The aging process of tequila is similar to that of other spirits such as whiskey and rum, but with its own peculiarities. The distinctive flavor and complexity of tequila comes largely from the aging process, a crucial step in the production of this Mexican beverage. In this post, we will explain in depth this fascinating aging process, discovering how it influences its flavor and quality and how different aging periods produce tequilas with unique flavor profiles.
What is Tequila Aging
Tequila aging is the process in which freshly distilled tequila is stored in barrels for a specific period of time to develop its flavor, aroma and character. During this process, the tequila interacts with the wood in the barrels, absorbing compounds and characteristics of the wood, which imparts additional flavors and aromas. Aging can help soften the flavor of tequila, especially when it comes to young, robust tequilas. Time in the barrel can vary from a few months to several years, allowing the flavors to blend and balance, often resulting in a smoother, more palatable tequila.
Añejo, Blanco and Reposado Tequila Aging Process
It is carried out in oak barrels, and the time the tequila spends in these barrels is what determines its final classification: blanco, reposado or añejo
- Tequila Blanco: Also known as “silver”, this type of tequila is bottled immediately after distillation, without going through a barrel aging process. This means that its flavor is fresh and pure, with notes of raw agave and a vibrant character. It is ideal for cocktails such as margaritas.
- Tequila Reposado: In Olmeca Altos Reposado tequila is aged in oak barrels for for at least 5 months in 180-200 lt casks. During this time, the tequila acquires additional flavors and aromas from the wood, giving it a smooth, slightly golden flavor. You will notice hints of vanilla, caramel and spice, making it a popular choice for enjoying on its own or in cocktails such as the Paloma.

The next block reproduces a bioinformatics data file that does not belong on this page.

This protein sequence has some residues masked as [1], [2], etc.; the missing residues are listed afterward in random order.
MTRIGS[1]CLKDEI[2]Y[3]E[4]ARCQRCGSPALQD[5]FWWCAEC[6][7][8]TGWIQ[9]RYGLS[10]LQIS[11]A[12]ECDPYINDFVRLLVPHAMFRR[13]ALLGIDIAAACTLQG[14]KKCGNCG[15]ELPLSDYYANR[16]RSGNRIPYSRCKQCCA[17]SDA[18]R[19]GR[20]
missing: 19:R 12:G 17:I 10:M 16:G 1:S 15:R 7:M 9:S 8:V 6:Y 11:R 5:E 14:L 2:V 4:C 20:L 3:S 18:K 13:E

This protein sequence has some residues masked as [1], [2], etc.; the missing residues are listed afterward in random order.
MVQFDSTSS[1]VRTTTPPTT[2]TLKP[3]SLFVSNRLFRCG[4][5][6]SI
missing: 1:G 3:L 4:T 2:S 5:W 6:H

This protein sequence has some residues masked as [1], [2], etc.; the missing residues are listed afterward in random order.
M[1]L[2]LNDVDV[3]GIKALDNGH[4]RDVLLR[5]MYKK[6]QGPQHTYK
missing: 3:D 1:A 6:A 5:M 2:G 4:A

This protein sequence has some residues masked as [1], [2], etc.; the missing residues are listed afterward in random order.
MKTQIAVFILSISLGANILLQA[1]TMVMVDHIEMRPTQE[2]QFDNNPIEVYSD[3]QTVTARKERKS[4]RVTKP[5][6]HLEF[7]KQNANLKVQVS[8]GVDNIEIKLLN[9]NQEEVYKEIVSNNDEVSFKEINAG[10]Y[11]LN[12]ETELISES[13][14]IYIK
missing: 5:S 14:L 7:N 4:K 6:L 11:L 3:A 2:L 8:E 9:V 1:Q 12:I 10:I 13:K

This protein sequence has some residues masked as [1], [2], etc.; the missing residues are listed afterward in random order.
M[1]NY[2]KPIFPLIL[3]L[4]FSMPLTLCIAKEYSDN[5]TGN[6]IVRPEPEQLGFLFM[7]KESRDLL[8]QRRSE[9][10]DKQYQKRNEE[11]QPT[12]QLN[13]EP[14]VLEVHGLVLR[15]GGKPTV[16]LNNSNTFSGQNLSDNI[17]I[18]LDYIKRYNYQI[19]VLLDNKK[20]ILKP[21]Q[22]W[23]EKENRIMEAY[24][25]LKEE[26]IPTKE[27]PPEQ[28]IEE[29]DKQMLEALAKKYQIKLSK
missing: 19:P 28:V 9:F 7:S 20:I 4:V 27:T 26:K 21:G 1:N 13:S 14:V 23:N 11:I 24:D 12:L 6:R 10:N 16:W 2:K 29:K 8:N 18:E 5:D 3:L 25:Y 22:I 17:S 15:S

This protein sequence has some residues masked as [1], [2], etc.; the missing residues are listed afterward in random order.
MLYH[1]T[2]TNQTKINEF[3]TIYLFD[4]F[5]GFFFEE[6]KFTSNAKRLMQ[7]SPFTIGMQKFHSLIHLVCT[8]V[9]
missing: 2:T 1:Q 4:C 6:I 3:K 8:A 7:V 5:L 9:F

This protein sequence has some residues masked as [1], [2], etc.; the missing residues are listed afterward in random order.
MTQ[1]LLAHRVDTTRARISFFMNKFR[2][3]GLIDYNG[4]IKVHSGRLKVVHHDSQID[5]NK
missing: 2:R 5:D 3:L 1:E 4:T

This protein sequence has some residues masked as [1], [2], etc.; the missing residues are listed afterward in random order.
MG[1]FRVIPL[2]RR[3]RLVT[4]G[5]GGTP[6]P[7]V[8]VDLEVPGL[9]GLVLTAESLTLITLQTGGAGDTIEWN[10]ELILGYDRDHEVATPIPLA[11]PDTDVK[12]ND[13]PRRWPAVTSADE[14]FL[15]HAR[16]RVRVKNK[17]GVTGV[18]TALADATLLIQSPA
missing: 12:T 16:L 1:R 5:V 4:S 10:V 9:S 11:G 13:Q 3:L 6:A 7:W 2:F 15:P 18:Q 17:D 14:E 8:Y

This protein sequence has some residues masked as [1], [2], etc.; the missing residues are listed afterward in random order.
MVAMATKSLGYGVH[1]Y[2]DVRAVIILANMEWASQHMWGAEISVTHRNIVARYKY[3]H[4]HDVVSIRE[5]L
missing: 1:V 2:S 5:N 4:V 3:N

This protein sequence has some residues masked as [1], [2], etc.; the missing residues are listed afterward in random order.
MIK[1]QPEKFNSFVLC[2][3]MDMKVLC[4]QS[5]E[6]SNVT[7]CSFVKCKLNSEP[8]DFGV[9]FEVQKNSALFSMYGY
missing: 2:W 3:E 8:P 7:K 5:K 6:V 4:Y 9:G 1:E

- Tequila Añejo: Aged for at least 12 months in 180-200 lt casks. This longer aging process gives tequila a dark amber color and an exceptionally smooth and complex flavor. You can expect deep flavors of caramel, vanilla, nuts and a hint of oak. Añejo tequila is best enjoyed neat or in single shots to fully appreciate its richness of flavor.
What Factors Affect the Aging of Tequila?
The aging process of tequila is influenced by several key factors that determine its final quality and flavor:
- Barrel Type: The choice of oak barrel is essential. Some wineries use new barrels, while others prefer barrels previously used for other spirits such as bourbon. Each type of barrel brings different nuances to the tequila.
- Barrel Size: The size of the barrel is also important. Smaller barrels allow a more intense interaction between the tequila and the wood, accelerating the aging process and providing more intense flavors.
- Environmental and storage conditions: The temperature and humidity of the aging warehouse can have a significant impact on how tequila develops. Seasonal changes and atmospheric conditions influence the extraction of flavors from the wood.
- Warehouse Altitude: The altitude at which the warehouse is located also affects the aging process. At higher altitudes, temperature fluctuations are more extreme, which can accelerate the maturation of the tequila.
Why Olmeca Altos?
Understanding the tequila aging process is not only interesting, but also important for several reasons. Beyond being an essential part of Mexican culture and tradition, knowing how tequila is aged allows us to enjoy it with greater appreciation and gratitude for the dedication and passion that master tequila makers put into each bottle. At Olmeca Altos, we are committed to bringing you quality tequila knowledge.